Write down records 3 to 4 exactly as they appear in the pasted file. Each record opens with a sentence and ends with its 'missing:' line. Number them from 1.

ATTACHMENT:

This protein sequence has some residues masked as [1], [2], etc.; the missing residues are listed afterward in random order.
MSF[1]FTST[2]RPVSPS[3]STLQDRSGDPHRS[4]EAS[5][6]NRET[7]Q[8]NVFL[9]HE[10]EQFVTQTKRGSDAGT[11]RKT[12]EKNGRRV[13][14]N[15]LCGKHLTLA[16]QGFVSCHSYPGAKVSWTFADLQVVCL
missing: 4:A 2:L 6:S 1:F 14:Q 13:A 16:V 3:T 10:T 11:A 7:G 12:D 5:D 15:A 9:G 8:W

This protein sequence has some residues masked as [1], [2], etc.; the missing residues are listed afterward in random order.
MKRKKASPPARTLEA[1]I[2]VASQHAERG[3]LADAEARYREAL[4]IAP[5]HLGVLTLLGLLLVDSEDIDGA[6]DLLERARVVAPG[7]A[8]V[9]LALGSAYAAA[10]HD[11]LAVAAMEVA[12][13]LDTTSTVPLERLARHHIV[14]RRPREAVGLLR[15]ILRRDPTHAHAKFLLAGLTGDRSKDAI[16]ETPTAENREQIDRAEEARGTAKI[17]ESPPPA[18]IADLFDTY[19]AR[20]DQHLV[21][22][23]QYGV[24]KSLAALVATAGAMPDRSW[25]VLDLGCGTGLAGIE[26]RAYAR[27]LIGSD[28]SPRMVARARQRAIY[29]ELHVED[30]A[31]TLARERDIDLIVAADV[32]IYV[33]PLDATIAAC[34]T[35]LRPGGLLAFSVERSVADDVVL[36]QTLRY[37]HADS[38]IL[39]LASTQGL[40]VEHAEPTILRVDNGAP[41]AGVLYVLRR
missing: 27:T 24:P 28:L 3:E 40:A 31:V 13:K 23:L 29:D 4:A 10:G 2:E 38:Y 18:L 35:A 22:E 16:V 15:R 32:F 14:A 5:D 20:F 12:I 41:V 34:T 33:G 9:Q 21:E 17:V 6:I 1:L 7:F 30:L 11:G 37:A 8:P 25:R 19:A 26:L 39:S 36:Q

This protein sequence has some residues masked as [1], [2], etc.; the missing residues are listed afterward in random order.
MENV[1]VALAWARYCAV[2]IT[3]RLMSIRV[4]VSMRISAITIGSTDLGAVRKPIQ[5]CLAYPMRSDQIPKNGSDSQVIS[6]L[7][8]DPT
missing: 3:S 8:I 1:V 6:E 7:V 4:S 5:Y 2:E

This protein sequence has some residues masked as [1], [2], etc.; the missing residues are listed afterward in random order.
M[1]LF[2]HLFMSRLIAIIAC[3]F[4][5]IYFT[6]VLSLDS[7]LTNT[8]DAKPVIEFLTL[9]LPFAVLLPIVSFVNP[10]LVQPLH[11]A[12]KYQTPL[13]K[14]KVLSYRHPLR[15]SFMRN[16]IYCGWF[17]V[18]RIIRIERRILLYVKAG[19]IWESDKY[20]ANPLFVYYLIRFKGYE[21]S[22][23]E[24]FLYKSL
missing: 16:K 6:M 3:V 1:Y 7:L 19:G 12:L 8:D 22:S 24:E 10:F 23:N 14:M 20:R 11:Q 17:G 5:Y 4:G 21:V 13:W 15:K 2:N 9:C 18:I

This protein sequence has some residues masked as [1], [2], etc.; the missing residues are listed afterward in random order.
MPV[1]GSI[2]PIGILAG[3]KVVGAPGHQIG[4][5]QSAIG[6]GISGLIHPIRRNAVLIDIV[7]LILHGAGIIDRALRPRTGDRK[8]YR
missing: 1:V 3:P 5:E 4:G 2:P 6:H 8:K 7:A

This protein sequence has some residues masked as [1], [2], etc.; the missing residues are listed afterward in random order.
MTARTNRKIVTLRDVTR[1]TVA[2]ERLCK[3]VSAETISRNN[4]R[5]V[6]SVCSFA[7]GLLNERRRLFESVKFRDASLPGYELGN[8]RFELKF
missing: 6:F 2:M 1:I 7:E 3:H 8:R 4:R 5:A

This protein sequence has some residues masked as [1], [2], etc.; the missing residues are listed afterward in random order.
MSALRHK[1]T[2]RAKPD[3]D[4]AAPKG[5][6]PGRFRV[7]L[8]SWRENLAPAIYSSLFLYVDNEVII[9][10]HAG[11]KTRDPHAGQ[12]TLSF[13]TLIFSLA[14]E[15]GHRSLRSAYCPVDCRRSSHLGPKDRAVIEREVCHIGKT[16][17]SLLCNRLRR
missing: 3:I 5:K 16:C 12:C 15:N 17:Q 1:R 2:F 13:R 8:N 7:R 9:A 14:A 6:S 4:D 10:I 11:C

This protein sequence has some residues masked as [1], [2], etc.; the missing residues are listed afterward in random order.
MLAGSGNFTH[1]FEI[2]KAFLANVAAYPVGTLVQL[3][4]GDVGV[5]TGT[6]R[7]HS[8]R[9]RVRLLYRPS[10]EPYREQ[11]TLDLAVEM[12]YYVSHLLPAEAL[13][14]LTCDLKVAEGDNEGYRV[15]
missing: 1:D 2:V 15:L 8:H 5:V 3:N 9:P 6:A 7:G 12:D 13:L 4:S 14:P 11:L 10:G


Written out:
This protein sequence has some residues masked as [1], [2], etc.; the missing residues are listed afterward in random order.
MENV[1]VALAWARYCAV[2]IT[3]RLMSIRV[4]VSMRISAITIGSTDLGAVRKPIQ[5]CLAYPMRSDQIPKNGSDSQVIS[6]L[7][8]DPT
missing: 3:S 8:I 1:V 6:E 7:V 4:S 5:Y 2:E

This protein sequence has some residues masked as [1], [2], etc.; the missing residues are listed afterward in random order.
M[1]LF[2]HLFMSRLIAIIAC[3]F[4][5]IYFT[6]VLSLDS[7]LTNT[8]DAKPVIEFLTL[9]LPFAVLLPIVSFVNP[10]LVQPLH[11]A[12]KYQTPL[13]K[14]KVLSYRHPLR[15]SFMRN[16]IYCGWF[17]V[18]RIIRIERRILLYVKAG[19]IWESDKY[20]ANPLFVYYLIRFKGYE[21]S[22][23]E[24]FLYKSL
missing: 16:K 6:M 3:V 1:Y 7:L 19:G 12:L 8:D 22:S 24:E 10:F 23:N 14:M 20:R 11:Q 17:G 5:Y 4:G 21:V 13:W 15:K 2:N 9:C 18:I